Donald Trump’s selection of Indiana Governor Mike Pence for VP has observers puzzling through the similarities and differences between the candidates. There’s one unexpected and oddly ironic commonality that the two men share: menstruation. Both stirred controversy over women and their periods during the past year. The Trump-Pence team might as well call itself “The Tampon Ticket.”
Periods for Pence has been a social media sensation since it launched last spring in response to Indiana’s passage of a new swath of abortion restrictions. One of the most intrusive and burdensome laws in the nation, the legislation signed by Pence not only forces women to disclose their reasons for terminating a pregnancy, but requires that miscarried fetal tissue be interred or cremated, regardless of the duration of the pregnancy. In other words, mistaking an early miscarriage for a heavy period could subject women to criminal penalties.
Now nearly 65,000 followers strong on Facebook, Periods for Pence urges constituents to inundate the governor’s office with calls to talk about their flow. “You should really let him know, since he’s so concerned,” posted the page’s anonymous creator. “I would certainly hate for any of my fellow Hoosier women to be at risk of penalty if they do not ‘properly dispose’ of this or report it.” The initiative has spurred an avalanche of media coverage, from The New York Times to the National Review.
And, of course, Trump catapulted periods into the campaign after the first Republican debate last summer when he crudely charged FOX News moderator Megyn Kelly of menstruating while moderating. His ever eloquent, and now infamous, accusation made headlines: “Blood coming out of her wherever.” Backlash was swift. The hashtag #PeriodAreNotAnInsult went viral as women took to Twitter to flood Trump with real-time reports of their menstrual cycles.
It took two serial misogynists to help shatter a lifetime of radio silence. After generations of being relegated to the margins—shrouded in stigma, a source of shame and embarrassment—periods have gone proudly public and political. Menstrual matters have become public as of late for the first time since, perhaps, the Garden of Eden. NPR and Cosmopolitan declared that we are in “The Year of the Period.” Newsweek boldly featured a tampon on its April cover with the headline “There Will Be Blood.”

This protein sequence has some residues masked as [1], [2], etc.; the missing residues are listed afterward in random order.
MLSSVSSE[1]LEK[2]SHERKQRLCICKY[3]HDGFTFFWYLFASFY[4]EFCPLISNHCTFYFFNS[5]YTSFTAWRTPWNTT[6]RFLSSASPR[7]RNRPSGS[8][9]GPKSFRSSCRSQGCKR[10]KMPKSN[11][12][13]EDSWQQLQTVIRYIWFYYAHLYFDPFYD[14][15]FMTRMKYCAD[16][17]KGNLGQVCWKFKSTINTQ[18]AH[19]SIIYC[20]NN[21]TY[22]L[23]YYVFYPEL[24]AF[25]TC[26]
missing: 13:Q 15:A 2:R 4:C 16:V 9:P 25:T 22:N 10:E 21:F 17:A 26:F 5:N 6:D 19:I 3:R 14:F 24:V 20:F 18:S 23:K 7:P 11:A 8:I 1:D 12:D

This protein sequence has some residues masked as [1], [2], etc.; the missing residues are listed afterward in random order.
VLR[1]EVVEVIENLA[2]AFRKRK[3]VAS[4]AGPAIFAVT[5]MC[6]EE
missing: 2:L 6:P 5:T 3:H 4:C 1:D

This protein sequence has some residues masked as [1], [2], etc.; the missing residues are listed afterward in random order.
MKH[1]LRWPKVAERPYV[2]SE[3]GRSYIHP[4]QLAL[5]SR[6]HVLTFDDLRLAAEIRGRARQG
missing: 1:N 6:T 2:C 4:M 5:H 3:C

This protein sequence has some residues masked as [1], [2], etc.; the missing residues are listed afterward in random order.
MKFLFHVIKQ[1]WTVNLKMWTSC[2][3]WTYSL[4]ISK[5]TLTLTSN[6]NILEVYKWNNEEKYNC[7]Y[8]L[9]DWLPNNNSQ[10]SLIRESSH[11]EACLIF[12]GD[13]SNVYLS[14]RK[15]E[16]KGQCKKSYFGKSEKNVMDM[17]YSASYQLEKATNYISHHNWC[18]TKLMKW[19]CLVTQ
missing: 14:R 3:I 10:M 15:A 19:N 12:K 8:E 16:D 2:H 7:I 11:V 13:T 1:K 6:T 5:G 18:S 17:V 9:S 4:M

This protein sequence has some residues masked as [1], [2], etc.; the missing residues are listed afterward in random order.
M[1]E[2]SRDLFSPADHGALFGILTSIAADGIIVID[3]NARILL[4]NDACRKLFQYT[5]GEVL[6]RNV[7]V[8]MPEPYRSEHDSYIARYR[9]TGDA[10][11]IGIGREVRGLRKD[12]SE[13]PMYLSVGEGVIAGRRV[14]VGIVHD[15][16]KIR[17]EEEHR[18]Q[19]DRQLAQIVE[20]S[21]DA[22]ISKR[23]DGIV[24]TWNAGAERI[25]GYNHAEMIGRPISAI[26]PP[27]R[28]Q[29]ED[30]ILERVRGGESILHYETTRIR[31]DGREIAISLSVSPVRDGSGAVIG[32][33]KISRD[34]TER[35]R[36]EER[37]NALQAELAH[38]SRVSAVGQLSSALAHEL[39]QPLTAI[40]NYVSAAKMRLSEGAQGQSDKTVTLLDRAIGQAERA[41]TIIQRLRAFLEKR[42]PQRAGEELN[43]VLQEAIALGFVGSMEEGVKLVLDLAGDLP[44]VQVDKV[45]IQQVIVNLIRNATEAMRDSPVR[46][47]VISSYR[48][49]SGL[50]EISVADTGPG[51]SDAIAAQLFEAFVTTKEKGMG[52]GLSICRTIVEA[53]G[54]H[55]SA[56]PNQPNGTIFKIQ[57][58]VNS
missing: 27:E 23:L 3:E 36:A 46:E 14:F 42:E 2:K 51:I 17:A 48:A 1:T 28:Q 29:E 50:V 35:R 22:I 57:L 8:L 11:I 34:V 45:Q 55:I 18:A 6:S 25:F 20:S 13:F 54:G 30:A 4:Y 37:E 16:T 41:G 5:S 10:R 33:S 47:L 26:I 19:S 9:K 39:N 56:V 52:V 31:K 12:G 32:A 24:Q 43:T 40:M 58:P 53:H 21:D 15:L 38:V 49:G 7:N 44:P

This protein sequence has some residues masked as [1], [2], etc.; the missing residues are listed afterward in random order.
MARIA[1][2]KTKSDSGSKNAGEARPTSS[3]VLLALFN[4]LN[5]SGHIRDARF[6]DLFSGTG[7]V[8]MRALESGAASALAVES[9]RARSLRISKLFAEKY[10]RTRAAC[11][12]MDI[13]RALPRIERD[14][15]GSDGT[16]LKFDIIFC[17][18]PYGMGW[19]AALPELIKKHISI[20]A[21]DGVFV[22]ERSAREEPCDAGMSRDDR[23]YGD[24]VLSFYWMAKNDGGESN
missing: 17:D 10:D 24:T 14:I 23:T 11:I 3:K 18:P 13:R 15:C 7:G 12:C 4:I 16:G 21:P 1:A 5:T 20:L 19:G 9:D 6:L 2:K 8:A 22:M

Now, the topic could offer an interesting point in the fight for women’s votes in 2016. Yet even our voting rights are inextricably tied to our periods.
At the turn of the 20th century, when the fight for women’s right to vote was still being fiercely waged—in politics, in protests on the streets, and in the media and public discourse across the country—menstruation was among the reasons touted to send suffragists back to the kitchen. In 1912, a New York Times editorial opined:
No doctor can ever lose sight of the fact that the mind of a woman is always threatened with danger from the reverberations of her physiological emergencies (i.e. menstruation). It is with such thoughts that the doctor lets his eyes rest upon the militant suffragist. He cannot shut them to the fact that there is mixed up in the woman’s movement such mental disorder, and he cannot conceal from himself the physiological emergencies which lie behind.
This point of view was nothing new.
By 1920, profound change was achieved on both fronts. Women claimed a hard won victory with the ratification of the 19th Amendment—and Kotex made its debut in the commercial market. Not only did the formerly disenfranchised now have an equal voice in each and every election, they had access to the supplies that would enable them to more effectively engage and participate in civic life. Pads, and then tampons too, provided a new form of freedom to the formerly housebound.
Nearly a full century later, the campaign for the presidency is rife with misogyny—a wide open field for public mockery, degradation and control of women’s bodies, realities and lives. Surely we can, and should, demand and do better.